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Open AccessArticle

He–Ar–S Isotopic Compositions of Polymetallic Sulphides from Hydrothermal Vent Fields along the Ultraslow-Spreading Southwest Indian Ridge and Their Geological Implications

1,2,†, 2,†, 2,3,4,*, 5, 3, 2, 1,2 and 3,5
1
South China Sea Institute of Planning and Environmental Research, State Oceanic Administration, Guangzhou 510300, China
2
School of Marine Sciences, Sun Yat-sen University, Guangzhou 510006, China
3
School of Earth Sciences and Engineering, Sun Yat-sen University, Guangzhou 510275, China
4
Guangdong Provincial Key Laboratory of Marine Resources and Coastal Engineering, Guangzhou 510006, China
5
Guangzhou Marine Geological Survey, Guangzhou 510760, China
*
Author to whom correspondence should be addressed.
These authors contributed equally to this work.
Minerals 2018, 8(11), 512; https://doi.org/10.3390/min8110512
Received: 28 August 2018 / Revised: 2 November 2018 / Accepted: 5 November 2018 / Published: 7 November 2018
(This article belongs to the Special Issue Deep-Sea Minerals and Gas Hydrates)
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Abstract

Noble gases have become a powerful tool to constrain the origin and evolution of ore-forming fluids in seafloor hydrothermal systems. The aim of this study was to apply these tracers to understand the genesis of newly discovered polymetallic sulphide deposits along the ultraslow-spreading Southwest Indian Ridge (SWIR). The helium, argon, and sulphur isotope compositions of metal sulphide minerals were measured for a number of active/inactive vent fields in the Indian Ocean. The helium concentrations and isotopic ratios in these ore samples are variable (4He: 0.09–2.42 × 10−8 cm3STP∙g−1; 3He: 0.06–3.28 × 10−13 cm3STP∙g−1; 3He/4He: 1.12–9.67 Ra) and generally greater than the modern atmosphere, but significantly lower than those in massive sulphides from the fast-spreading East Pacific Rise (EPR), especially for three Cu–Fe-rich samples from the ultramafic-hosted Tianzuo and Kairei vent fields. On the contrary, most of the SWIR sulphide deposits have somewhat higher 40Ar/36Ar ratios of trapped fluids (ranging from 290.6 to 303.4) when compared to the EPR ore samples. Moreover, the majority of sulphide minerals from the Indian Ocean have much higher δ34S values (3.0‰–9.8‰, ~5.9 on average, n = 49) than other basaltic-hosted active hydrothermal systems on the EPR. Overall, these He–Ar–S results are well within the range of seafloor massive sulphide deposits at global sediment-starved mid-ocean ridges (MORs), lying between those of air-saturated water (ASW) and mid-ocean ridge basalt (MORB) end members. Therefore, our study suggests that the helium was derived mainly from the MORB mantle by degassing during the high-temperature stage of hydrothermal activity, as well as from a mixture of vent fluids with variable amounts of ambient seawater during either earlier or late-stage low-temperature hydrothermal episodes, whereas the argon in ore-forming fluids trapped within sulphide minerals was predominantly derived from deep-sea water. Additionally, relatively high δ34S values exhibit a great estimated proportion (up to nearly 40%) of seawater-derived components. In summary, sub-seafloor extensive fluid circulation, pervasive low-temperature alteration, shallow seawater entrainment, and mixing processes, may make a larger contribution to the SWIR hydrothermal ore-forming systems, compared to fast-spreading centres. View Full-Text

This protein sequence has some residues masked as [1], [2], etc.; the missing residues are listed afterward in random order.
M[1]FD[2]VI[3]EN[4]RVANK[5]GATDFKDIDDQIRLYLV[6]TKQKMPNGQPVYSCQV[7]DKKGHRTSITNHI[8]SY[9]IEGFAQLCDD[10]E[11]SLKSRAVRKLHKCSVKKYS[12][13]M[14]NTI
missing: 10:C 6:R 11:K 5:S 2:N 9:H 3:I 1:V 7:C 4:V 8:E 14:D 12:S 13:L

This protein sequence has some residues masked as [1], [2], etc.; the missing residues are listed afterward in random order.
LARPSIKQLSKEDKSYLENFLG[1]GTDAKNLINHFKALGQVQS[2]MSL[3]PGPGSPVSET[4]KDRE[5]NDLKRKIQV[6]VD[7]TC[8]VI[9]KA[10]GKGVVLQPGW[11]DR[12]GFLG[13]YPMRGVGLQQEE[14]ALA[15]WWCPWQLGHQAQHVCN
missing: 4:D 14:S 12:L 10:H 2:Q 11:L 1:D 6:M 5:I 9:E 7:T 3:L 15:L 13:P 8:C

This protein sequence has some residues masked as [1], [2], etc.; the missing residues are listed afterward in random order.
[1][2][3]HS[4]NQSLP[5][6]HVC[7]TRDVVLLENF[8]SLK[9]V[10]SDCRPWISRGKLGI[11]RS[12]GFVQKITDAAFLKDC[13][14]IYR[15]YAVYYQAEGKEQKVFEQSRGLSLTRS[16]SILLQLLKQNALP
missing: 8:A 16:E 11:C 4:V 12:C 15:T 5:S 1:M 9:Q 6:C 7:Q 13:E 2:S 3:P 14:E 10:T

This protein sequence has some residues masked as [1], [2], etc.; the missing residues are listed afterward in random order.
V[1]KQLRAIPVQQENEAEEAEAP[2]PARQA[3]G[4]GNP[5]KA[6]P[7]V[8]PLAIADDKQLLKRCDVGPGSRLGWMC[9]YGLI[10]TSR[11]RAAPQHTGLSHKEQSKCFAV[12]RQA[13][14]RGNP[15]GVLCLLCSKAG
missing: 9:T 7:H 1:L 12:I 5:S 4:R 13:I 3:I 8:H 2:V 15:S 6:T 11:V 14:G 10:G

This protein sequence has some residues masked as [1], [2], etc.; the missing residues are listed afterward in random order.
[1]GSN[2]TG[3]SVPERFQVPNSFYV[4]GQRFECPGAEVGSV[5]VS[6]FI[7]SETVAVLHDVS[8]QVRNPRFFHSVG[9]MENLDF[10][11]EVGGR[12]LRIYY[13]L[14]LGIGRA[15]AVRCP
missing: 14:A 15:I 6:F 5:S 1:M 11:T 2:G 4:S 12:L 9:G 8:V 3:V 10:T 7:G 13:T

Keywords: He-Ar-S isotopes; massive sulphides; hydrothermal fluids; Southwest Indian Ridge He-Ar-S isotopes; massive sulphides; hydrothermal fluids; Southwest Indian Ridge
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Wang, Y.; Wu, Z.; Sun, X.; Deng, X.; Guan, Y.; Xu, L.; Huang, Y.; Cao, K. He–Ar–S Isotopic Compositions of Polymetallic Sulphides from Hydrothermal Vent Fields along the Ultraslow-Spreading Southwest Indian Ridge and Their Geological Implications. Minerals 2018, 8, 512.

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